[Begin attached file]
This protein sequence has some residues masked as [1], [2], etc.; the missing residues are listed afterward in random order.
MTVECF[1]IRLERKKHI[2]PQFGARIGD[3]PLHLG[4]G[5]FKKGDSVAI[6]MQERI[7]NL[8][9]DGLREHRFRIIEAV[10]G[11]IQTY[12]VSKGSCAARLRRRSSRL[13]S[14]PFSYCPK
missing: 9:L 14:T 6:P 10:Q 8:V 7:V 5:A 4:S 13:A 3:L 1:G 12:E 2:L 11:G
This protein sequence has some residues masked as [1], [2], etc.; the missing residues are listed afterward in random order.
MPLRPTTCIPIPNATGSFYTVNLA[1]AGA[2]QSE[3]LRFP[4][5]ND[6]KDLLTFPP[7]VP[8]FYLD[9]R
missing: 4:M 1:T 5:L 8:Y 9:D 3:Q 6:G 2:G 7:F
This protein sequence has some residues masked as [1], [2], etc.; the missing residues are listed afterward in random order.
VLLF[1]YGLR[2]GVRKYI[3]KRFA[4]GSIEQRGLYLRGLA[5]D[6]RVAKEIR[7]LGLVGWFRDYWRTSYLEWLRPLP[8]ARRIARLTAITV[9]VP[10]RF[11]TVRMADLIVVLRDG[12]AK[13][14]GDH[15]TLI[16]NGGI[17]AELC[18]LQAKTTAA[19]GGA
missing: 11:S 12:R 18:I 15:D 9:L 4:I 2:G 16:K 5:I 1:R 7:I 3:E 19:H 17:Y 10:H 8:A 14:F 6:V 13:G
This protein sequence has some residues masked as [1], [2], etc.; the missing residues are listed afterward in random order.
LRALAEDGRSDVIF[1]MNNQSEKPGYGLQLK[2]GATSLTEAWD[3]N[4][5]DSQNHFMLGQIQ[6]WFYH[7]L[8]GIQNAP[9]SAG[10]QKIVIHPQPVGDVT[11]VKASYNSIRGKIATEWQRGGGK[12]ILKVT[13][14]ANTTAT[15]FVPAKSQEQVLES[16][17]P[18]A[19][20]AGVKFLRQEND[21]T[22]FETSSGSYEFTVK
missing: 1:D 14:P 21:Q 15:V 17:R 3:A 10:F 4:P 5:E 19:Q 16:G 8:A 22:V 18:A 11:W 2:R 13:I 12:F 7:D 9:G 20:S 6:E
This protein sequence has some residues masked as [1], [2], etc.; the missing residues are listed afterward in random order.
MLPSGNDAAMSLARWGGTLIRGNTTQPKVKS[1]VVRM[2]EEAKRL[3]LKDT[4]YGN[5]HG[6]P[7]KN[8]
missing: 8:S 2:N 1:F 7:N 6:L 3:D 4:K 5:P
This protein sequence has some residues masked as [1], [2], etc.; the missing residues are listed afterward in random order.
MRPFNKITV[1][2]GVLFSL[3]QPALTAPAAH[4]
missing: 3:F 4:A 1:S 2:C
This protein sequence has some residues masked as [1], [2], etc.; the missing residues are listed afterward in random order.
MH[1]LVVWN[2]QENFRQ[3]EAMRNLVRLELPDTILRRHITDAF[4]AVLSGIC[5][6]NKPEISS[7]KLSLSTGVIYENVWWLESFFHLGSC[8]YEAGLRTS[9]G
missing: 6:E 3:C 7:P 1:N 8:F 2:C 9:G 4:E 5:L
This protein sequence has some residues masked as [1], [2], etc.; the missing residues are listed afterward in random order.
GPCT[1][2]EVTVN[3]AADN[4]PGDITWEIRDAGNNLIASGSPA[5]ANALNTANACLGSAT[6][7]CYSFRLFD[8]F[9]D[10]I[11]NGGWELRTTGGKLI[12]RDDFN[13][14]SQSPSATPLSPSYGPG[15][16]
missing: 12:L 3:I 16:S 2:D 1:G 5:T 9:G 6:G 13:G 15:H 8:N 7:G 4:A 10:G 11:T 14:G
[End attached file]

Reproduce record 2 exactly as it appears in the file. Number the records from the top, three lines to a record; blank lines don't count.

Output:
This protein sequence has some residues masked as [1], [2], etc.; the missing residues are listed afterward in random order.
MPLRPTTCIPIPNATGSFYTVNLA[1]AGA[2]QSE[3]LRFP[4][5]ND[6]KDLLTFPP[7]VP[8]FYLD[9]R
missing: 4:M 1:T 5:L 8:Y 9:D 3:Q 6:G 2:G 7:F